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The BBC's Richard Lister in Washington
"It was a deadly attack, without warning"
 real 56k

Editor of the Wakefield Observer Dan McAlpine
"We are a society awashed in guns"
 real 28k

Wednesday, 27 December, 2000, 15:29 GMT
US shooting suspect charged
Michael McDermott
Mr McDermott showed little emotion in court
A 42-year-old man has been remanded in custody after pleading not guilty to killing seven people at an internet company where he worked in Boston, Massachussetts.

Wearing orange prison overalls and a bulletproof vest, Michael McDermott was ushered into court by heavily armed police officers.

He showed no emotion as the charges against him were read out.

Mr McDermott was overpowered and arrested at the offices of Edgewater Technology after the shootings on Tuesday.

His lawyer said his client had been receiving psychiatric treatment.

No bail was granted and the court was adjourned for a month.

The scene outside the office complex where the shooting occurred
The scene outside the office complex where the shooting occurred
Local officials said the incident on Tuesday could have been the result of a conflict between work colleagues over unpaid taxes.

Middlesex District Attorney Martha Coakley said police were investigating Mr McDermott's tax history, which could have been linked to the killing.

She said that the Internal Revenue Service (IRS) had asked Edgewater Technology to deduct a percentage from his wages to pay off his debt.

However, she added that Edgewater had discussed the matter with Mr McDermott and agreed not to deduct any pay until after the holiday period.

Current employee

The shooting occurred at midday (1700 GMT) on Tuesday at the corporate headquarters of Edgewater Technology.

It's a small company, you get to know everybody there, when something like this happens it's very distressing

Employee Nancy Pecjo
Police entered the building and found Mr McDermott, 42, armed with an AK-47, a shotgun and a handgun sitting in the lobby.

According to Assistant District Attorney John McEvoy, police wrestled Mr McDermott to the ground and placed him in custody.

Mr McDermott is understood to be a current employee of the company and has worked there since last March as a software tester.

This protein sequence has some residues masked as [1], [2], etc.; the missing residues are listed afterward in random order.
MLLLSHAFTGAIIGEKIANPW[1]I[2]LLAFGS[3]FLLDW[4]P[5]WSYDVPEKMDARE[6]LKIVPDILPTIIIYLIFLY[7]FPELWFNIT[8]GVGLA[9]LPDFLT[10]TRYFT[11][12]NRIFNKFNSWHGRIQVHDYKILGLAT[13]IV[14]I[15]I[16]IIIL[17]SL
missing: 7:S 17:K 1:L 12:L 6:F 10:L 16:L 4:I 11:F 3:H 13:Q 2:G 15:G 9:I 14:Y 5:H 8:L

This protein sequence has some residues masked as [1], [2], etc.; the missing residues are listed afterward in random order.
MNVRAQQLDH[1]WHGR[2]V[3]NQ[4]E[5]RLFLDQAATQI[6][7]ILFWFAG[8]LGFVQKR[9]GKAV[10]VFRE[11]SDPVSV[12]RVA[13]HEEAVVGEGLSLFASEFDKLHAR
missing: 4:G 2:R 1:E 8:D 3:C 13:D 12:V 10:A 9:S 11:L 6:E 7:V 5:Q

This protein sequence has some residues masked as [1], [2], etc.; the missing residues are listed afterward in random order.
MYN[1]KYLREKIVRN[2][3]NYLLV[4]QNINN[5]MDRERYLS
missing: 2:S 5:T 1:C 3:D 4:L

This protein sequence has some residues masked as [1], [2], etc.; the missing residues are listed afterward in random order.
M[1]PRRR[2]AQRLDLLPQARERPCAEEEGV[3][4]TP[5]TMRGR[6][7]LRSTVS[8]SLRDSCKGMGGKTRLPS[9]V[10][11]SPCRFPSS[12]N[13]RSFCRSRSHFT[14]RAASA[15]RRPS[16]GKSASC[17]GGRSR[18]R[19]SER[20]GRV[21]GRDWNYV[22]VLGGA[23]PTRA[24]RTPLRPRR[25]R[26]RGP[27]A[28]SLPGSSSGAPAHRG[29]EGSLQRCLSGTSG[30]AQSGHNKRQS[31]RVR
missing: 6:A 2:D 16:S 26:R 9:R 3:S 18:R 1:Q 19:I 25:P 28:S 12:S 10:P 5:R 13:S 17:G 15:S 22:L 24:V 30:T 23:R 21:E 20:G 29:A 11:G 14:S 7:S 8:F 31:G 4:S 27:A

He came to work as usual that morning and did not open fire until later.

Team projects leader Mike Stanley told the Associated Press that Mr McDermott had recently been coming in late for work and his performance was not as good as it could have been.

None of the victims was his supervisor, Mr Stanley added, describing the killings as "a random, ridiculous thing".

But investigators said that the shooting was aimed at individuals. An enormous number of bullets were used, yet no one was injured other than the seven who died.


Police arriving at the scene searched the building believing that there might have been a second gunman inside.

Police apprehended McDermott in the lobby of the complex
Witnesses reported panic-stricken employees running from the building as police arrived.

"I was shocked... it was such a quiet area and I know that was a professional building. I was very very surprised," said eyewitness Tammy McManus.

Employee Nancy Pecjo, who went to the building after hearing the news, was equally shocked.

"It's a small company, you get to know everybody there," she said.

"When something like this happens it's very distressing."

Edgewater is said to employ around 150 people in Wakefield. There was a skeleton staff of around 80 in the building at the time of the shooting.

BBC Washington correspondent Stephen Sackur says workplace shootings have become depressingly familiar in America.

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